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Where are, repeat, Where are all the dead birds?

I am reading up on American Bird Conservancy v. FCC. I must admit, I am a bit ignorant on all this bird v. tower stuff.  After all, in my 25 to 30 years of working in radio, in and around towers almost every day, I have rarely seen a dead bird.  By rarely, I mean I recall seeing exactly three dead birds at the base of towers.  One, a mysterious looking songbird under a 1000 foot tower in Harrisburg, PA.  Another, a Pileated Woodpecker that flew into a chain link fence.  The third was a half eaten dead crow that likely met his fate at the hands of the resident Red Tailed Hawk, who hung out on the tower looking for meals.

Even so, the FCC is going to hold hearings on this important matter, because it is so important.   They also have finished all their other work and have nothing else to do.

According to the web site Towerkill.com, millions of birds have been killed because they have flown into communications towers.  In the FAQ section:

Thousands of migrant songbirds killed in a night at a single 1000-foot high television tower

I couldn’t reach BioFile Services, the domain owner, on their cellphone for comment.

I have been to hundreds of tower sites in states up and down the eastern seaboard, California and Guam.  In all that time, I can only account for one bird that may have died by flying into a tower.  Were are all the other ones?  Surely, when they hit the tower, they fall almost straight down, on account of gravity and the other laws of physics.  That means the terrible carnage would be evident near the base of the tower, right?

The above mentioned web site states that tall towers that are in foggy areas and are lit at night pose the greatest risk.

Case in point:

1. WBNR, which has two 405 foot towers, is located along the Hudson River so it is often fogged in at night.  The towers have four levels of lights with flashing beacons at the 200 and 400 foot levels.  The site is also on a major N/S migration route for birds.  Further still, it has a lawn extending 200-300 feet from the base of all the towers.  This was the former studio location from 1959 until 1998.  In the ten years I worked there, I did not see one dead bird, nor has the tenant that lives in the building.  No employees that worked at the former studio location recall seeing any dead birds either.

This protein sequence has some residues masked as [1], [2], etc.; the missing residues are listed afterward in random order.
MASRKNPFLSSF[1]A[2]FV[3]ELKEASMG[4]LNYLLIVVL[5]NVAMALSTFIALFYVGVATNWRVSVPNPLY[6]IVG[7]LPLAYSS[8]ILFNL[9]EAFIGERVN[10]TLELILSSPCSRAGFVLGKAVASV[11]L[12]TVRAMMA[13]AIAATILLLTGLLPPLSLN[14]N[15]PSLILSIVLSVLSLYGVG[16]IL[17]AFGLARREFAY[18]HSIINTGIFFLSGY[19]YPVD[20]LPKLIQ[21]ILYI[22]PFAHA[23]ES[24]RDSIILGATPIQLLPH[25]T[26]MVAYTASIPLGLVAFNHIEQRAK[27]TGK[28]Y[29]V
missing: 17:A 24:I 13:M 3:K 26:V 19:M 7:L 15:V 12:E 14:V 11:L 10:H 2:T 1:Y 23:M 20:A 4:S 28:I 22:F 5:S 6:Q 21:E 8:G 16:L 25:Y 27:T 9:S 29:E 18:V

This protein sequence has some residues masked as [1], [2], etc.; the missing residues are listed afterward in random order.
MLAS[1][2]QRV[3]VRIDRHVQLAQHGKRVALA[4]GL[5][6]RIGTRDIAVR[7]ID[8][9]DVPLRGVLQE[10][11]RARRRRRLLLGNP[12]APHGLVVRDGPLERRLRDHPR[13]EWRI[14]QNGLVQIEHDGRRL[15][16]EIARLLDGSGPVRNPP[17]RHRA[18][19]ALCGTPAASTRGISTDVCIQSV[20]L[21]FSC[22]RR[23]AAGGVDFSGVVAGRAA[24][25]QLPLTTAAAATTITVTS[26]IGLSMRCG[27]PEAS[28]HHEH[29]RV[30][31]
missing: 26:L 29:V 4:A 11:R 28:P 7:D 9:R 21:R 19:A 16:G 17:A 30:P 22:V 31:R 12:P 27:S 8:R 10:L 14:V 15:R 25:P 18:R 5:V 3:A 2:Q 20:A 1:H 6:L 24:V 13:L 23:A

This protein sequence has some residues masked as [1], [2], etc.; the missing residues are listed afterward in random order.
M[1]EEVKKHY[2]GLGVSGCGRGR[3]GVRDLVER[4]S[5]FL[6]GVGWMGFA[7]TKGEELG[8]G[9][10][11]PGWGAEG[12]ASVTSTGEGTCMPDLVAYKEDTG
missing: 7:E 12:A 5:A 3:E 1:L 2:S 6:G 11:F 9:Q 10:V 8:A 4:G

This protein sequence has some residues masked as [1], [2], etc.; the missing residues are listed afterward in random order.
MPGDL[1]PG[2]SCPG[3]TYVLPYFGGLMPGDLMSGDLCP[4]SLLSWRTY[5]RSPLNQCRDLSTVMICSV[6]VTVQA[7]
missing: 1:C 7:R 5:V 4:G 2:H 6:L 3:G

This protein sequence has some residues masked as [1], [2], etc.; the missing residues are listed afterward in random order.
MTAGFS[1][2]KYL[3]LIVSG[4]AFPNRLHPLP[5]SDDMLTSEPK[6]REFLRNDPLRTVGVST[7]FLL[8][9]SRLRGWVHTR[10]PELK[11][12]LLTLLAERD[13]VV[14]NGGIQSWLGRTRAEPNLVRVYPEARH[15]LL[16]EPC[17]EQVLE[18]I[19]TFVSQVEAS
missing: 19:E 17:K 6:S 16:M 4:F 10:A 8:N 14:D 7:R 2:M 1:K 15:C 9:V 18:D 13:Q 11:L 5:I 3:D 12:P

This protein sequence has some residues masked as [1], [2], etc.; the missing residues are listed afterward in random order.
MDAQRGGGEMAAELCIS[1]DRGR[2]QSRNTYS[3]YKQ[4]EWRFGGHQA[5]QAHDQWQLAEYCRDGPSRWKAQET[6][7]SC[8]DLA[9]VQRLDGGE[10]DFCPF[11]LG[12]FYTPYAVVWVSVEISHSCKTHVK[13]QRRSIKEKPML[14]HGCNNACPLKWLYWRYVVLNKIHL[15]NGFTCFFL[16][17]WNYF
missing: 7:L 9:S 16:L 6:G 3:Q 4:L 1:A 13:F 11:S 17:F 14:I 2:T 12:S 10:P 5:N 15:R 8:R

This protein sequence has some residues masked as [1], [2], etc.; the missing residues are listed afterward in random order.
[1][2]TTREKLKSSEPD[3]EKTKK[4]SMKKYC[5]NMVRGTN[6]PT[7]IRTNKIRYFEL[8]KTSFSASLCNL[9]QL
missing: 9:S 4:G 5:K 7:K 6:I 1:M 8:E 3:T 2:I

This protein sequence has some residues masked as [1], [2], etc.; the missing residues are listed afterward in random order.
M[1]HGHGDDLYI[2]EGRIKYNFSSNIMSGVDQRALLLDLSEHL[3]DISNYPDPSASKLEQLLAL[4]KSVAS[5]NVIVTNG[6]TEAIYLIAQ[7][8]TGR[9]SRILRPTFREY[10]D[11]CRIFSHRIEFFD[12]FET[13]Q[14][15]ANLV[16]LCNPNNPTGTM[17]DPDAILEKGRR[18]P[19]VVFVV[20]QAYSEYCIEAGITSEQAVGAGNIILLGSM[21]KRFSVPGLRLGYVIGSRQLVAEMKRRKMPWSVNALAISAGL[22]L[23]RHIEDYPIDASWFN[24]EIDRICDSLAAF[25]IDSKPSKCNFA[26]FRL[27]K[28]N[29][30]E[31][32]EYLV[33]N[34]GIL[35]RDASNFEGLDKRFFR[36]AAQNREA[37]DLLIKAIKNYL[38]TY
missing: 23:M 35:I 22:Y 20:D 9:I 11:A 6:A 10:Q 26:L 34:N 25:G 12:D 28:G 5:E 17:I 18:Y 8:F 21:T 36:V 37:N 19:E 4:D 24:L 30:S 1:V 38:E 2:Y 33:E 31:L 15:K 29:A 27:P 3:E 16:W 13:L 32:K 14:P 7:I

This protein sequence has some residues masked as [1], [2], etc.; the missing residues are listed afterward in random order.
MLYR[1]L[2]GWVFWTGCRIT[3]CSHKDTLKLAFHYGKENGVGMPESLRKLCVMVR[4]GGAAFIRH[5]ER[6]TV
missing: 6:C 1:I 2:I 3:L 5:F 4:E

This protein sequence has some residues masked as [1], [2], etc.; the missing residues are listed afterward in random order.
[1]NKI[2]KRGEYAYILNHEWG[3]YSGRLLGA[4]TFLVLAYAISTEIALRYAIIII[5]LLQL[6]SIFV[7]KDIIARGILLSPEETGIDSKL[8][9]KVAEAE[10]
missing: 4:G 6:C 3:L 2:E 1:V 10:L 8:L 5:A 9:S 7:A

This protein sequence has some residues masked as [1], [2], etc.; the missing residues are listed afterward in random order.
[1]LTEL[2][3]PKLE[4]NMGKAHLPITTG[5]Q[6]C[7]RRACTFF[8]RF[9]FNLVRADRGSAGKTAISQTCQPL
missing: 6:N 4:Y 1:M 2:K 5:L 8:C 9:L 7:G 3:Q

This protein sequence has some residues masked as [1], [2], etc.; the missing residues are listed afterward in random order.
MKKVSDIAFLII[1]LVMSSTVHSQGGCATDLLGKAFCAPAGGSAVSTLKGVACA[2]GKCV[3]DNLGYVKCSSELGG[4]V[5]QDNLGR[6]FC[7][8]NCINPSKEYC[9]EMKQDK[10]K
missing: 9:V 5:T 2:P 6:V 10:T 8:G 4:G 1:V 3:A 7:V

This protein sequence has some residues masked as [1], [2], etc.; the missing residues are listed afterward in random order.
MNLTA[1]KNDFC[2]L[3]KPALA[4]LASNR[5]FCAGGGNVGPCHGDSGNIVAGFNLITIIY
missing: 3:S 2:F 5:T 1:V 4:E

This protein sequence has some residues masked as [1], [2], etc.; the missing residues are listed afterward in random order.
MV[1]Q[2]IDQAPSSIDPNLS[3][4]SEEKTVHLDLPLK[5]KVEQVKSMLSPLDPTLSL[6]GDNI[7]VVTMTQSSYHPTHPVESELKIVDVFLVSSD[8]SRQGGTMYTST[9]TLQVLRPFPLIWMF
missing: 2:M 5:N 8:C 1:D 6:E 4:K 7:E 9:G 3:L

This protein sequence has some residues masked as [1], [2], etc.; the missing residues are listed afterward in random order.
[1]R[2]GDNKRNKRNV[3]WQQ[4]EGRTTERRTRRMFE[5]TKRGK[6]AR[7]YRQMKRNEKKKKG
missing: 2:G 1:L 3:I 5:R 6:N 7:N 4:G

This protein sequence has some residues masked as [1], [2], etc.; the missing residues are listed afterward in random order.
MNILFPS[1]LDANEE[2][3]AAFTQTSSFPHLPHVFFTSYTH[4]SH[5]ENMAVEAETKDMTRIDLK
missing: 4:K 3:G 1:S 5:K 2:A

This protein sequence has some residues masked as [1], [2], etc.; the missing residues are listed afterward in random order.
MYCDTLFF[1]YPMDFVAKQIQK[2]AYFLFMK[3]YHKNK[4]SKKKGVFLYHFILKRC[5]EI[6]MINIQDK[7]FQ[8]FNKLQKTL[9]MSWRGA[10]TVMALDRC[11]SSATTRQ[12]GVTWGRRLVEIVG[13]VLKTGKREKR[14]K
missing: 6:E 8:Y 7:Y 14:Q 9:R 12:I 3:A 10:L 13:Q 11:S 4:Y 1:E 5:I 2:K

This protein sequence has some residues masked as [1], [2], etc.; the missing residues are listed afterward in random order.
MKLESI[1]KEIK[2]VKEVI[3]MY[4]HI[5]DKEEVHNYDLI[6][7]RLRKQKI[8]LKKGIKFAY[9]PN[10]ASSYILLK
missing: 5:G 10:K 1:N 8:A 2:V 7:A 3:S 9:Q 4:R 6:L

2.  Mount Beacon, a group of 5 towers ranging up to 300 feet tall near the summit of mount beacon, around the 1200 feet AMSL.  Certainly these towers stick way up into the flight paths of migratory birds.  One tower is lit at night with a red beacon light and it is often foggy.  The area round the base of the towers is gravel/dirt and cleared away for at least 100 feet.  Still, no bird carcases.  Nearby, however, there is a group of Bald Eagles, which have taken up residence in some of the craggy rocks.

3.  Illinois Mountain, Highland, NY: Same story

4.  Clove Mountain, Unionvale, NY: Same story

5.  Mount Zion, Highland, NY: Same Story

6.  Helderburg Escarpment, New Scottland, NY which has towers for the following stations: WRGB, WRVE, WFLY, WYJB, WPYX, WGNA, WMHT, WTEN, and WXXA: Same Story

7.  Mount Equinox, Manchester, VT: Same Story

8.  Pico Mountain, Rutland, VT: Same Story

9.  WHP transmitter site, Enola, PA, six towers 410 feet tall: Same Story

10.  WGY tower site, Schenectady, NY: 620 foot tower, same story

11.  WHP-TV/WITF Harrisburg:  The only place I saw a dead bird at the base of a tower.

I could continue with the no dead birds found and include tower sites for WROW, WRZN, WDVH, WKZY, WXPK, WLNA, WKBO, WTPA, WIZR, WENT, and so on.

I would testify to these facts under oath.

There may actually be a few towers out there that are located in a position to inadvertently kill birds and that is unfortunate.  The majority of towers, however, are no more deadly to birds than other man made structures like houses and office buildings.  I can think of at least two dozen times that I have been working in the office or sitting at home and there is a great big “THUNK!”  Outside there is a dead bird under the window.  While that is regrettable, I am not going to take the glass out of my windows.

I also see many dead birds on the side of the road when I am walking or riding my bike.

Human pets, especially cats take a huge toll on wild birds.

Loss of natural habitat from development takes a toll on birds.

This is a Red Herring.  It is time to put this foolishness to bed and get back to the business at hand.

Axiom


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